A hundred years ago, no self-respecting, East Coast farm would have been without at least one black walnut tree on the property. Black walnuts were popular shade trees, and their wood was highly valued for fine carpentry work. They cast a wide, dense shadow (great for keeping the house cool in summer) and the nuts were appreciated as food. Today, black walnuts aren’t planted very much, maybe because they get to be so big (50 – 100 feet tall), and we tend to have smaller yards. Or maybe because people see the nuts as more of a nuisance than a wild edible treat. But if you’re a forager who likes to get out and wander, take heart. It’s not unusual to find mature, majestic, specimens of black walnuts in yards and parks across the country, where wise people planted them a century ago.
The roots of the black walnut tree have an allelopathic effect on some plants, especially those in the tomato family and certain conifers, yet other plants grow perfectly well in the presence of black walnut trees. If you’re thinking of planting one, just keep it away from your vegetable garden and you should be fine. Black walnut trees grow best in full sun and deep, moist, well-drained soil.
The actual walnuts can be harvested while still on the tree, but it’s much easier to wait until they fall. The first time I saw black walnuts lying on the ground I had no idea what they were. Who knew that nuts grew inside those yellow-green husks that looked like tennis balls? Collect them when the husks are soft enough to easily dent with your thumb.
Black walnut husks are a traditional dye source and will stain your fingers a brownish yellow that lasts for weeks. (Ask me how I know.) It won’t hurt you, and some people see the color as a badge of honor. But if you’re a hand model, handle the nuts with gloves.
There are several ways to remove the husks, which cling to the nut shells tenaciously. Some people drive over them with their cars. (Since the shells inside the husks are quite hard, they don’t usually crack this way.) If your driveway is a light colored concrete, prepare for it to be dotted with black walnut husk stains.
I put on an old pair of boots and stomp on them to tear the husks, then peel off the husks with gloved hands, dropping the nuts into a large bucket of water. Next I scrub off any clinging remnants of the husks with a wire brush and I get rid of any floaters. (Floating nuts are hollow inside, never having developed good nutmeat.) You may find maggots inhabiting the husks but don’t worry, they can’t penetrate the nuts’ shells and won’t do any harm to the nuts themselves.
Black walnuts must be cured before they can be used, so spread them out in a single layer and let them air dry for two to four weeks. Do NOT leave the nuts unprotected outdoors while they dry, or you will come out one morning to check your nuts and find that the neighborhood squirrels (or raccoons, or possums, or bears, or whatever) have robbed you, leaving only a few hollow, undeveloped nuts behind. I know it was the squirrels.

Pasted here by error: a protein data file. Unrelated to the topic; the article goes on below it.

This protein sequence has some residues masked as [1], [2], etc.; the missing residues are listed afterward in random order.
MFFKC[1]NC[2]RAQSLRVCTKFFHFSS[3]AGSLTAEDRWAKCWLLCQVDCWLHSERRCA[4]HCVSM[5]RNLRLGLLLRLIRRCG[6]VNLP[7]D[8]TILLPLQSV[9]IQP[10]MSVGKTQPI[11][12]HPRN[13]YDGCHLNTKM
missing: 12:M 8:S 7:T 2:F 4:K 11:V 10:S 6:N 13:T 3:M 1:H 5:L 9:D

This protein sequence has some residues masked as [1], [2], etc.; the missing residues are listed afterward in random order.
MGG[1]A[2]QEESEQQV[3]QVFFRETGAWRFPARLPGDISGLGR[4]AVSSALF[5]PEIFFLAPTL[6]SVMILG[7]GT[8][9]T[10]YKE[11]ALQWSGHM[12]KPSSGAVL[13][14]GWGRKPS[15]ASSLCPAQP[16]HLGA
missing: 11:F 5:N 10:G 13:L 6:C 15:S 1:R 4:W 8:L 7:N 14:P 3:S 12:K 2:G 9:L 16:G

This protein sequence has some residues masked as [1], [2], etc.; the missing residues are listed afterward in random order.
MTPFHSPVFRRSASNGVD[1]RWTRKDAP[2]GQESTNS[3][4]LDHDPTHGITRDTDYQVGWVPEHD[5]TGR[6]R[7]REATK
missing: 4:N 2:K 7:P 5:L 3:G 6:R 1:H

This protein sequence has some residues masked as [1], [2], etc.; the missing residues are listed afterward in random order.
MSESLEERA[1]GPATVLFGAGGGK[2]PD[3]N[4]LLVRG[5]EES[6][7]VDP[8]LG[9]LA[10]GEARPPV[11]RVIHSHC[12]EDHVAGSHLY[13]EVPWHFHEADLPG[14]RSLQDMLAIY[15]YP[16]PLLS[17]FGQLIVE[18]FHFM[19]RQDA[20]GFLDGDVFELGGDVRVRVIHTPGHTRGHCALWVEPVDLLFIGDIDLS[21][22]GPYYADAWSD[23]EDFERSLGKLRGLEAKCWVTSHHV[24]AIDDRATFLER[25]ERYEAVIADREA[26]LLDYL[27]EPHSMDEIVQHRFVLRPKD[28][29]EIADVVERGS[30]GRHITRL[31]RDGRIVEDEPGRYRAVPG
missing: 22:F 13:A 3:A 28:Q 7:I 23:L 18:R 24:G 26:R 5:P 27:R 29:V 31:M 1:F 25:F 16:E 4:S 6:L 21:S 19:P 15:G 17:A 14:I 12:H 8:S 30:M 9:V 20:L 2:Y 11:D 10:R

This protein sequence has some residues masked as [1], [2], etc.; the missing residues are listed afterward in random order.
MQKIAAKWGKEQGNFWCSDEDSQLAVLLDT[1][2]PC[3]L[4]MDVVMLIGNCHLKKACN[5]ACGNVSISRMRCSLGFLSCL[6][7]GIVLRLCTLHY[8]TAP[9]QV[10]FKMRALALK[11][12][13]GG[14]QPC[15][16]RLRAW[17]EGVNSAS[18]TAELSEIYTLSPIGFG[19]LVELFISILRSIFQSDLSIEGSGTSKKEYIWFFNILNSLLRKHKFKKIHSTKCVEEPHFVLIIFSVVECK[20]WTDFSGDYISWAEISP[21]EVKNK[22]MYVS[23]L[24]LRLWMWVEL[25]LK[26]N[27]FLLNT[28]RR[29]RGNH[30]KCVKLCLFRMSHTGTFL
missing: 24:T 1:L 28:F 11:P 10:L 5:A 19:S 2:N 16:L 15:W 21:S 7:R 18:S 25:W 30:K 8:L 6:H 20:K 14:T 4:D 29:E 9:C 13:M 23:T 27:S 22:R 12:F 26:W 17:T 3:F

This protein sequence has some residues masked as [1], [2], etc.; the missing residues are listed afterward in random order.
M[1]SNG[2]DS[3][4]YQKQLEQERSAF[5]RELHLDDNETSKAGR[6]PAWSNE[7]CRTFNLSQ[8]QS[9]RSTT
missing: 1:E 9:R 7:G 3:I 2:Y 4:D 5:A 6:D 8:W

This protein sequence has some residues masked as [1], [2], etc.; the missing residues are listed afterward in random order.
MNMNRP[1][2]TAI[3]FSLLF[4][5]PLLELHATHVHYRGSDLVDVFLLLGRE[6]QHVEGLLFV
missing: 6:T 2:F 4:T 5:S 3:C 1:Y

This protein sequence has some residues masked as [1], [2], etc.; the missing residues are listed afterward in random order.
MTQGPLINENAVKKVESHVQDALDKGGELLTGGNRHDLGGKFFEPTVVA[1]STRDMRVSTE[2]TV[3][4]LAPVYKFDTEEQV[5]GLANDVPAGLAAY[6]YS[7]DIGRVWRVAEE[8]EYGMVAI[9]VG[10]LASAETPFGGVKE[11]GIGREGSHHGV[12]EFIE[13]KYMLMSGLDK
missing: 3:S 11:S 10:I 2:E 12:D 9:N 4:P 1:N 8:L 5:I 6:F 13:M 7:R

The next step is shelling the nuts, and lest you think you’re home free, black walnut shells are considerably thicker than the shells of their English cousins. I used to place the nuts in a vise, slowly increasing pressure so the shell would break, leaving the nut as intact as possible. It’s a slow process, and not one that would be efficient for a commercial enterprise, but it does result in larger black walnut pieces. Now I have a special nut cracker that can handle the tough shells of black walnuts; most nut crackers aren’t up to the task.
The last step is to pick the nut meats out of the shells. If you’ve ever purchased black walnuts, you may have wondered why they don’t come in big pieces, like the lovely half pecans and walnuts you find at the grocery store. Well, once you’ve cracked and shelled your own black walnuts, you’ll know the answer to this question. Every step of working with black walnuts is a challenge!
The flavor of black walnuts is magnificent and unique. It’s heavy, dark, almost wine-like, and much stronger than that of English walnuts. You can combine them with milder nuts in nut breads and pies, or feature them in cookies, cakes, and ice cream.
Black walnuts have a high fat content, and after shelling they should be quickly eaten or frozen. Alternatively, you can leave them in their shells at room temperature until you’re ready to use them, and they’ll last a good long time.
Note for the lazy forager: If you’re surrounded by black walnut trees (lucky you) but not up to the task of husking and shelling and picking, consider making nocino. It’s a delicious, strong, dark, slightly bitter digestif, that’s as tasty poured over vanilla ice cream as it is sipped slowly from a glass.